When Mammy is taken to the hospital, Fern has to learn who to trust, who to avoid, who her friends and enemies are, and more importantly ... figure out if she has the 'calling' or if she's going crazy.

I thought this a rather choppy read and I was tempted to chuck it a few times. ( )
  cameling | Nov 15, 2010 |
This is a very interesting book, which is hard to characterise. It's the mid-1960s, and Britain is changing. This book focuses on one of the changes which has been chewed over less than most others - increasing bureaucratisation/standardisation of life. Oh dear, that sounds incredibly dull, but it is anything but!

Fern is the daughter of a hedgerow healer and traditional midwife, Mammy Cullen. With the arrival of the NHS - and especially, free and formally-trained midwives for every pregnant woman - some of her work has dried up, although there are folk who still trust the old ways. Mammy may also be a witch ("we few"). When Mammy takes to her sickbed after a treatment apparently goes wrong, Fern knows that she has to make a decision - to follow the old, traditional ways, or to fit in with the new. But there are obstacles on both sides as well as benefits - the old feudalistic snobbery and the new uncaring bureaucracy.

A good read. ( )
  wandering_star | Jun 2, 2010 |
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Amazon.com Product Description (ISBN 0743463455, Paperback)

Graham Joyce

tells the story of two extraordinary women -- one who was born ahead of her time, the other whose coming-of-age coincided with a time of great change.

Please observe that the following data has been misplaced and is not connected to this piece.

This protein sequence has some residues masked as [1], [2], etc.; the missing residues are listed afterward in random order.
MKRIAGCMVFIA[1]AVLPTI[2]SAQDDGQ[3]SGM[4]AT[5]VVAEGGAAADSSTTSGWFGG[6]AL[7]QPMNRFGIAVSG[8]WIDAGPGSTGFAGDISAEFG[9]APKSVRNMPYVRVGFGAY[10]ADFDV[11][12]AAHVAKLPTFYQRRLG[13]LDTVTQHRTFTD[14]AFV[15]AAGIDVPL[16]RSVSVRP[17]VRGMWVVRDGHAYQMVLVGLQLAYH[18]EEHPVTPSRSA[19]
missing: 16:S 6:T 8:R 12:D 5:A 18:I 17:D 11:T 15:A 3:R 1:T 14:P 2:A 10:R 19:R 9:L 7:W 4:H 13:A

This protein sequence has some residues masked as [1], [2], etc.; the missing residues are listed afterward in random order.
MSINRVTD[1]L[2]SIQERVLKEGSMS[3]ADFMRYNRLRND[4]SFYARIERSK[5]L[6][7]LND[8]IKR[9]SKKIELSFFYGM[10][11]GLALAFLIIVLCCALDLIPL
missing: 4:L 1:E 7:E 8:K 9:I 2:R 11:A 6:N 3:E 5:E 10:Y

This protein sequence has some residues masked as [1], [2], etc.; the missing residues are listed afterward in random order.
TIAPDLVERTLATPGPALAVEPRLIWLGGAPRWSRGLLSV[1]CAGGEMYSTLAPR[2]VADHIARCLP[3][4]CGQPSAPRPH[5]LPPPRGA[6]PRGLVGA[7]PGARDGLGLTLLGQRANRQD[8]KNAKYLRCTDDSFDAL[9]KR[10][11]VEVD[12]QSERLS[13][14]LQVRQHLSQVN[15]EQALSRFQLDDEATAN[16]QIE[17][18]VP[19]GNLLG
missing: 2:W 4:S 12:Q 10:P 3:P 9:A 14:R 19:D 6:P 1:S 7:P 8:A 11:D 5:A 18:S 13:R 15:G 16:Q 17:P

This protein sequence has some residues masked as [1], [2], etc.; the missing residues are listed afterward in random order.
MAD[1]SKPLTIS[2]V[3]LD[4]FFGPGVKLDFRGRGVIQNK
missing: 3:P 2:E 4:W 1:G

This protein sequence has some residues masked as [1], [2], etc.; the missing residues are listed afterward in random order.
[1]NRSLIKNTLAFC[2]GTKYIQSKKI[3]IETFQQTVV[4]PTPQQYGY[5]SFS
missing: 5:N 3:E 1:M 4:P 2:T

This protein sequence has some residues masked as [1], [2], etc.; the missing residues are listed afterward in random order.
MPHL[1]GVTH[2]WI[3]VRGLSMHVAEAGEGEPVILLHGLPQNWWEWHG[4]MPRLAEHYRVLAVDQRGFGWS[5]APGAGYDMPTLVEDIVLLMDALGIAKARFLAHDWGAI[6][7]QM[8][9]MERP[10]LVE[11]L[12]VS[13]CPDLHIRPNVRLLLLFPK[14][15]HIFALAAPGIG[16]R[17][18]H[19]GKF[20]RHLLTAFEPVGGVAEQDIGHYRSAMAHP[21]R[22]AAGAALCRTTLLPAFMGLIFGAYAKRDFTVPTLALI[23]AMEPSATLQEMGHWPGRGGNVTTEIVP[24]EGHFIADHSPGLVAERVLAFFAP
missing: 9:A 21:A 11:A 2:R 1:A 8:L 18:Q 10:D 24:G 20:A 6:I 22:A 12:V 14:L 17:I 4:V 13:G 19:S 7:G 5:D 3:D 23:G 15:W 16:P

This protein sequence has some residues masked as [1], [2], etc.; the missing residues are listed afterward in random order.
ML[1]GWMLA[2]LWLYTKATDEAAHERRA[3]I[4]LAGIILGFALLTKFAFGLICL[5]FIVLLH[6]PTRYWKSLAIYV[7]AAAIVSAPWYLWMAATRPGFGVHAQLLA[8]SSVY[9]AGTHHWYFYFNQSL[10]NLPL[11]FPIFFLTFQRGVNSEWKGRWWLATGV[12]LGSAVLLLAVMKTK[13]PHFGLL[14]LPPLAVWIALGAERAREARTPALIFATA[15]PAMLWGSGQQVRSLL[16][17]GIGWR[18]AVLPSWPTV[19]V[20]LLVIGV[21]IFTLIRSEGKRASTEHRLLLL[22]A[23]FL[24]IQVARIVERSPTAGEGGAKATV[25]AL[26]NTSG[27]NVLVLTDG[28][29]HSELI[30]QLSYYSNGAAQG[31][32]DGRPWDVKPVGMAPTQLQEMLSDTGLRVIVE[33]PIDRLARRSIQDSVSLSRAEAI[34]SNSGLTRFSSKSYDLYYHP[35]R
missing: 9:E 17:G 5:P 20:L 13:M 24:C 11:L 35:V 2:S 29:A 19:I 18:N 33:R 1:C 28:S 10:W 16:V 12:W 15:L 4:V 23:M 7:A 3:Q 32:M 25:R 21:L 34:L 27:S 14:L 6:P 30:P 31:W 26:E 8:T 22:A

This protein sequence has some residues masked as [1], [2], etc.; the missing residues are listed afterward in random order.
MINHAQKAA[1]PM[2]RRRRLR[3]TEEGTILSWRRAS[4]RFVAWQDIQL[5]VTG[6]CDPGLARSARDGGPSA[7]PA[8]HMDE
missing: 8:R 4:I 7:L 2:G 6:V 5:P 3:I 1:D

The Limits of Enchantment

England, 1966: Everything Fern Cullen knows she's learned from Mammy -- and none of it's conventional. Taught midwifery at an early age, Fern becomes Mammy's trusted assistant in a quaint rural village and learns through experience that secrets are precious, passion is dangerous, and people should mind their own business.

But when one of Mammy's patients allegedly dies from an induced abortion, the town rallies against her. As Fern struggles to save Mammy's good name, she finds communion with a bunch of hippies living at a nearby estate...where she uncovers a legacy spotted with magic -- one that transforms her forever.

A tale of alchemy and tragedy, magic and truth, Joyce's The Limits of Enchantment is a powerful blend of literature and fantasy from a master of the genre.

(retrieved from Amazon Thu, 12 Mar 2015 18:11:31 -0400)

(see all 4 descriptions)

"Everything Fern Cullen knows she's learned from her Mammy - and none of it's conventional. Taught midwifery at an early age, Fern grows up as Mammy's trusted assistant in a small English village and learns through experience that secrets are precious, men can't be trusted, hippies are filthy and people should generally mind their own business." "But when one of Mammy's patients allegedly dies from a potion prescribed to induce abortion, the town's people rally against her outdated methods, and Mammy ends up hospitalized, due to a bad fall and a broken heart. Now the county is threatening eviction if Fern can't come up with the overdue rent, and a bunch of hippies and a woman with hoop earrings with a mysterious connection to Mammy seem to be the only people with any answers. As Fern struggles to save her home and Mammy's good name, everything around her begins to transform, and she soon uncovers a legacy spotted with magic." "The Limits of Enchantment is at once a story of two women: one with a deep past and one who finds her history in the other. It is a tale of midwifery, alchemy, magic, truth and identity."--BOOK JACKET.… (more)

(summary from another edition)

» see all 3 descriptions